Pop culture obsessives writing for the pop culture obsessed.
Pop culture obsessives writing for the pop culture obsessed.

Ann Beattie: Mrs. Nixon: A Novelist Imagines A Life

In Ann Beattie’s 1974 short story “Wolf Dreams,” a woman staring down an impending marriage to a man she views with ambivalence channels her frustrations into a poison-pen letter to Richard Nixon. “Some girls in my office won’t write you because they say that’s crank mail… You’re the crank. You’ve got prices so high I can’t eat steak,” she fumes, closing out with “tell your wife she’s a stone face.” Nearly 40 years later, Beattie returns to flesh out the woman behind the enigmatic smile of the most private of all contemporary first ladies. Unlike any of Beattie’s previous works, Mrs. Nixon is a restless hybrid, composed of equal parts literary interpretation, impressionistic attempts to enter Pat Nixon’s headspace, and one-off exercises she’s never had the chance to indulge before. Oulipian experiments? F. Scott Fitzgerald pastiches? They’re all here, and while only half of the book really takes off, the short chapters and restless structure make it impossible to grow bored or irritated.


Exactly halfway through, Beattie offers up “My Meeting With Mrs. Nixon,” a 1969 run-in with Pat, her daughter Tricia, and the Secret Service while Beattie was shoe-shopping with her own mother. The encounter—eventually revealed as an imaginative exercise rather than a real memory—focuses on a moment of connection between Mrs. Nixon and Beattie’s mother: “We wore these in the forties, didn’t we?,” she envisions the president’s wife saying in a moment of generational connection. Mrs. Nixon, above all, offers up Pat Nixon as a stand-in for all the women who came of age before Beattie, and had their particular qualities drowned out by their spouses.

In a book ostensibly focused on Mrs. Nixon, there’s plenty of room for detours. For Beattie, Pat Nixon is “something my mother might have become”—her general likeability was perpetually compromised because “something seemed wrong because she was married to him.” Richard Nixon looms predictably large, and sometimes Beattie is sharp when addressing him, noting that “RN’s romantic notion of himself was that he was a realist. Mrs. Nixon seems to have known herself better.” But her manifest contempt for the 37th president can reach outsize proportions: Mulling over RN’s 1990s encounter with a trick-or-treater wearing a Nixon mask, she snipes that he “opened his door as someone whose expectations were not sensitized by having understood how fiction operates.” That doesn’t make sense. Why should Richard Milhous Nixon, career politician, have as good a grasp of Raymond Carver as his examiner does? Because Mrs. Nixon is as much about writing as it is about the title subject, and because Pat Nixon is an excuse for Beattie to wax lyrical on her craft, as she admits: “We can’t be conflated, but what happens in the space in between” is the sum total of the book.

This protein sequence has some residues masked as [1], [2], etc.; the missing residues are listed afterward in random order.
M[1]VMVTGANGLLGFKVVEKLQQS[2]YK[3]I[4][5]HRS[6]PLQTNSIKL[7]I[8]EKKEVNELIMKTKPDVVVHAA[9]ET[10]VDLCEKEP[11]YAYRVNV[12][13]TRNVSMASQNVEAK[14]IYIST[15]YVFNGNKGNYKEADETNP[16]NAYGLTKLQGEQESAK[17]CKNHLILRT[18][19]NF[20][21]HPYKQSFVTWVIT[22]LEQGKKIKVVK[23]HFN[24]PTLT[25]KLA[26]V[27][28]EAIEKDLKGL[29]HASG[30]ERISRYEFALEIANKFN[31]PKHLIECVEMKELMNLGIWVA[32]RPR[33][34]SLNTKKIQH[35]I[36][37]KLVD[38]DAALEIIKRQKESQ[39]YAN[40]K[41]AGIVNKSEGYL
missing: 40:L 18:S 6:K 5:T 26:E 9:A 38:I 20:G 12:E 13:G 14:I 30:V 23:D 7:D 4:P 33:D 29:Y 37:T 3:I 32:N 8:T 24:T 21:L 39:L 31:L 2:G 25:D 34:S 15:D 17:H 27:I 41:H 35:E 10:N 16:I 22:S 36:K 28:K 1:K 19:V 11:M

In addition to Beattie’s literary analyses, there are refreshingly brief sketches, like a pagelong fantasia where Pat teaches a reluctant Hilary Clinton how to bake cookies. There are plenty of similarly unusual experiments from a writer whose freakish consistency of subject matter—the unexamined, oft-selfish mores of the baby-boomer generation in a perpetual post-’70s twilight of adultery, retreats to Vermont, disastrous dinner parties, and sad people listening to Bob Dylan albums—has often pegged her as a time-capsule reporter. Even when she’s failing, it’s nice to see her unexpectedly entering fresh terrain.